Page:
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Andrew Chalk is a Dallas-based author who writes about wine, spirits, beer, food, restaurants, wineries and destinations all over the world.

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PHO 21 NOODLES AND GRILLS

by Andrew Chalk



No word has less place in food description than “playful”. Food is not playful. It cannot even talk. Among non-talking things the best dish has less than one percent of the playfulness of a puppy. Playful is, in fact, the word the writer uses when he can’t think of the right word to use. Long-serving chef of Dragonfly, Dan Landsberg, savily put the verbal laziness into context when he described some of his appetizers prepared for a grand charity event as “sarcastic”.


Pho 21 Noodles and Grills (sic) on West Walnut Street is the latest target in our quest to try every restaurant in the forgotten northeast quadrant of Dallas. I won’t need ‘playful’ to describe it as there are so many meaningful things one can say. Bear in mind, its main audience is the area Vietnamese community that fills it every weekend for late-night karaoke, to judge from the pictures on the Internet. We arrived early enough on a Friday to be the sole diners. There are some cities, and traditional axioms, that warn you that that is a bad sign. Dismiss it regarding Dallas ethnic food (and for most restaurants in Dallas, for that matter). An empty restaurant means that it is empty at that point in time. Nothing more.


Shrimp Wrap Bean Curd Skin appetizer ($3.99), Táu Hū Ky, an embellishment on fried tofu, as a change from our usual spring rolls. With fish sauce or sambal as a condiment it was a heavenly melt in the mouth.

The menu is massive. As though the family here (mum cooks, dad runs the front of house) tried to put every dish with a tie to Vietnam on it. Remarkably, it doesn’t strangle them. We went with a Shrimp Wrap Bean Curd Skin appetizer ($3.99), Táu Hū Ky, an embellishment on fried tofu, as a change from our usual spring rolls. With fish sauce or sambal as a condiment it was a heavenly melt in the mouth.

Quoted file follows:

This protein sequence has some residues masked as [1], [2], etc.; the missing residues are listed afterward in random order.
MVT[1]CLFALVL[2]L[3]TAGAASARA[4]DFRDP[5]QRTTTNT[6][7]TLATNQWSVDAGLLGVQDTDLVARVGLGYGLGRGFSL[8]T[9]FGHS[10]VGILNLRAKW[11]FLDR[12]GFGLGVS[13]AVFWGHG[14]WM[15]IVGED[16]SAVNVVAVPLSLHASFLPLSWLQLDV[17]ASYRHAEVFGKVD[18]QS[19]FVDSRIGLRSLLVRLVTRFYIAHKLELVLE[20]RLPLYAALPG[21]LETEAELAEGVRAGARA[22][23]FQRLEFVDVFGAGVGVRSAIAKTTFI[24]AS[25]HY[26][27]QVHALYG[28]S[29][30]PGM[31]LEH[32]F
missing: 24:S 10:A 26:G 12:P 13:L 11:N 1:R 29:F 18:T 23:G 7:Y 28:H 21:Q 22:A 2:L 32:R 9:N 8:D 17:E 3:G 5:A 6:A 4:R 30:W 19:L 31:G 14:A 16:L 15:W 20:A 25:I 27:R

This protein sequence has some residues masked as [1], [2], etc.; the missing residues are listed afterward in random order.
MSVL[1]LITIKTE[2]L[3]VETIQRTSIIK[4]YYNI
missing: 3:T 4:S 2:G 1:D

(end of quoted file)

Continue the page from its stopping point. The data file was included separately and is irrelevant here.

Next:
Light Fermented Fish Broth Noodle with Shrimp, Fish and Roasted Pork ($8.49/$8.99), Nuróc Lèo Sóc Trăng

Our first main was Light Fermented Fish Broth Noodle with Shrimp, Fish and Roasted Pork ($8.49/$8.99), Nuróc Lèo Sóc Trăng, demarcated as a House Special on the menu. It contained a huge number of interesting ingredients but somehow the stock failed to have enough oomph to bring them together. Leftovers the next day made more impression, presumably after a night’s emulsification of ingredients.


Vietnamese Crab Thick Noodle Soup ($8.99), Bánh Canh Cua. Best Vietnamese dish I have had for some time.

The highlight was our other entée choice, Vietnamese Crab Thick Noodle Soup ($8.99), Bánh Canh Cua. The name does not do justice to the panoply of flavors and textures in this awesome creation. Thick seafood stock with chunks of shredded crab meat, quail eggs bobbing to the surface periodically from the murky depths below, chunky pork sausage cut on the bias to create mouth filling slices. On top, a drizzling of diced scallions, cilantro, and pork bits (essentially Vietnamese bacon) that projected a crisp dimension to the dish. I have not found this soup anywhere else in town yet and it alone is a reason to return to Pho 21.


Like all the places we have visited thus far, Pho 21 is BYOB, so find a crisp Italian or Alsatian white, or a Provence rosé and take it along. Where the glass matters, take your own. Our bill for two was less than $24 plus tip. Helpings are large so doggie bags were de rigueur.


Ready for Karaoke?

Summary: Inexpensive, authentic, large menu with some unusual items. Karaoke if you want it later in the evening.


DECLARATION OF INTEREST

All restaurant reviews on this blog are conducted blind and all bills paid for by me unless otherwise noted as a media event. We subscribe to the FTC Endorsement Guides for Bloggers. Readers should not trust any writer who does not do so, or does not declare their interest - they are using you to get free food or payment. In particular, almost all so-called ‘influencers’ are whores.